He knows that the church stands firmly on its teachings and suggesting a group for LGBTQ+ Catholics would have almost certainly led to nowhere. He cites New Ways Ministry, a progressive ministry in the United States that empowers LGBTQ+ Catholics and advocates for reconciliation and how despite its efforts, progress against the long-standing principles of the church is akin to hitting a brick wall. “The church’s official teachings make it difficult to allow for groups where they’re not going to check your relationship status at the door,” Guevarra says. 

Guevarra meets Filipino Cardinal  Luis Antonio Tagle in California. (Facebook)

It is a wonder to see how he persevered for so long, amidst seemingly constant and unbeatable pushback from members of the church. He made a light chuckle when I asked him what kept him going, then he paused for a couple seconds that seemed like eternity. “It’s the heart of the matter,” he says. “I think I was blessed to recognize that being Catholic was not about belief in doctrine or being part of a tribe.” He never saw any issues with how he felt called to work in the Church, or that he is a Catholic – who happens to be gay. 

The mountainous and rugged terrain of the Kalinga province rests in the Cordillera Administration Region of Luzon – the Philippines’ largest island. As with most areas in northern Philippines, Kalinga has maintained a strong relationship with its indigenous roots. Its part of a stretch of land that is famed for its cultivation of rice farms and is frequented by tourists because of Whang-od Oggay – the 101-year-old artist who is recognized as the last living practitioner of the traditional Kalingan tattoo. The province also draws its name from two indigenous dialects: Ibanag and Gaddang. When translated, Kalinga can mean “headtaker”, “enemy”, or “fighter”.

The province is also the ancestral home of Guevarra’s father.

Of the over 800 supportive emails and messages Guevarra has received since his story caught the attention of the masses, one stands apart from the rest. A distant relative from the Kalinga province had reached out to Guevarra after catching wind of his story. The woman, who he estimates is in her late 50’s, said that she has followed Guevarra’s story very closely and that his experience has resonated deeply with her.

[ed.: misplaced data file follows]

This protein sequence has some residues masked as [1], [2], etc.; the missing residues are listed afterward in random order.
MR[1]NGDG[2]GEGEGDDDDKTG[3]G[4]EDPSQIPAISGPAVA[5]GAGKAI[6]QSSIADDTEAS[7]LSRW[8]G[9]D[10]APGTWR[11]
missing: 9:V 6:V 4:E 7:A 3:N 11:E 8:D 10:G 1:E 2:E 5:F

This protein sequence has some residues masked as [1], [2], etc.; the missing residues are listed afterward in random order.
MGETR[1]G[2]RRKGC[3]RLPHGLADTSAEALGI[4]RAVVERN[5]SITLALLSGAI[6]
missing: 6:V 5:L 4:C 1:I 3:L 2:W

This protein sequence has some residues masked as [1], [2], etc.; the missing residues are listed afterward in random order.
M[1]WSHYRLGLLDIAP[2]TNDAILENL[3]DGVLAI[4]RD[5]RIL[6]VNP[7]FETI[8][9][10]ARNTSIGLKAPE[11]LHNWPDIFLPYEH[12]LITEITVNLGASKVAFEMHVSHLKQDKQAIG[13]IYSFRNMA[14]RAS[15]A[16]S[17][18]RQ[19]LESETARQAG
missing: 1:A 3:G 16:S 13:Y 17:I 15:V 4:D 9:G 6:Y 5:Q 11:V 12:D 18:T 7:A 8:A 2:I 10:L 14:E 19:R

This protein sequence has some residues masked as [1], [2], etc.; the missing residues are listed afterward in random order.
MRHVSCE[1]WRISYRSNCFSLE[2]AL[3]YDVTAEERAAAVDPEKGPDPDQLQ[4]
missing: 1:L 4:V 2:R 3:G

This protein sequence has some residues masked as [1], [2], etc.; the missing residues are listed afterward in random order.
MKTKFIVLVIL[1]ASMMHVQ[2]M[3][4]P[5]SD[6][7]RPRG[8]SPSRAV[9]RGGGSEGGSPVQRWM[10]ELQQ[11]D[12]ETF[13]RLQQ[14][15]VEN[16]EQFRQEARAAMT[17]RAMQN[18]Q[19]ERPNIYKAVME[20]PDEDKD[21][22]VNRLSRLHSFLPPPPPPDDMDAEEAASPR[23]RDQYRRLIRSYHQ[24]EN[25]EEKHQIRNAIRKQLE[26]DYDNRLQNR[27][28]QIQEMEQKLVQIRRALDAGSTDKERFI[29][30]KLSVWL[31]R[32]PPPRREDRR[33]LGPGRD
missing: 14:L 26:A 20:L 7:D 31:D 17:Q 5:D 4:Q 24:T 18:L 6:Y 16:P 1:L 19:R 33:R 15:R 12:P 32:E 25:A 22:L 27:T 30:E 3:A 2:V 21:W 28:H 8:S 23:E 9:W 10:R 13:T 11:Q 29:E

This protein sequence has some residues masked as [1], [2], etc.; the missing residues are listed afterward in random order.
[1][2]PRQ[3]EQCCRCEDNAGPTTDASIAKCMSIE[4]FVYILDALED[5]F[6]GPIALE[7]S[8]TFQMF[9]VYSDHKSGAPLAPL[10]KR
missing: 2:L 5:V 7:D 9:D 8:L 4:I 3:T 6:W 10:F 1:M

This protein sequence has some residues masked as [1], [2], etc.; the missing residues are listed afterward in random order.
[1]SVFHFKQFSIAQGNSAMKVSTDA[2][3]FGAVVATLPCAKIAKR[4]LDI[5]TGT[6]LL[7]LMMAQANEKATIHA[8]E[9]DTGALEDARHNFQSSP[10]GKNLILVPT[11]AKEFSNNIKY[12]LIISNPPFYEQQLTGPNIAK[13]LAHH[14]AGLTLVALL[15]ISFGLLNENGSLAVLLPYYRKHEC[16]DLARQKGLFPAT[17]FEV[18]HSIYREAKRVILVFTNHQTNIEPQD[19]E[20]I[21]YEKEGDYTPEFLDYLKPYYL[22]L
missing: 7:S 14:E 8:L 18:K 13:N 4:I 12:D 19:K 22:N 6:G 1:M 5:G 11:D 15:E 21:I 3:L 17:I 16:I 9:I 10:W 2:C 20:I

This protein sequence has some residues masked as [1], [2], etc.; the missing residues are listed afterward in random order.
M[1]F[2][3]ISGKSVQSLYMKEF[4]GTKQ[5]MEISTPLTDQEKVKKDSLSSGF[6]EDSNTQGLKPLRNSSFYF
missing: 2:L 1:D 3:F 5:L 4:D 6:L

These days Guevarra still finds himself getting stopped on the streets by people who either recognize him from his work in the church or from his viral story. After all, 2,500 shares on Facebook is no easy fit. He continues to get emails from around the world and occasionally, he’ll get a notification that student referenced his story for an academic paper. He still goes to Mass and still sings his praises in hymns. He still showcases his talents on the keys and still regularly prays at home. His passion was taken away from him and he admits that it has been a difficult time, but the more things change, the more they stay the same. Guevarra is still a devout Catholic and he is still gay. He still believes in God and says that his faith is even stronger. He still believes in himself, too. He was never going to change and he knew it from the start.

Guevarra (right) with best selling author Fr. James Martin, SJ who wrote ‘Building a Bridge: How the Catholic Church and the LGBT Community can Enter into a Relationship of Respect , Compassion, and Sensitivity’ (Facebook)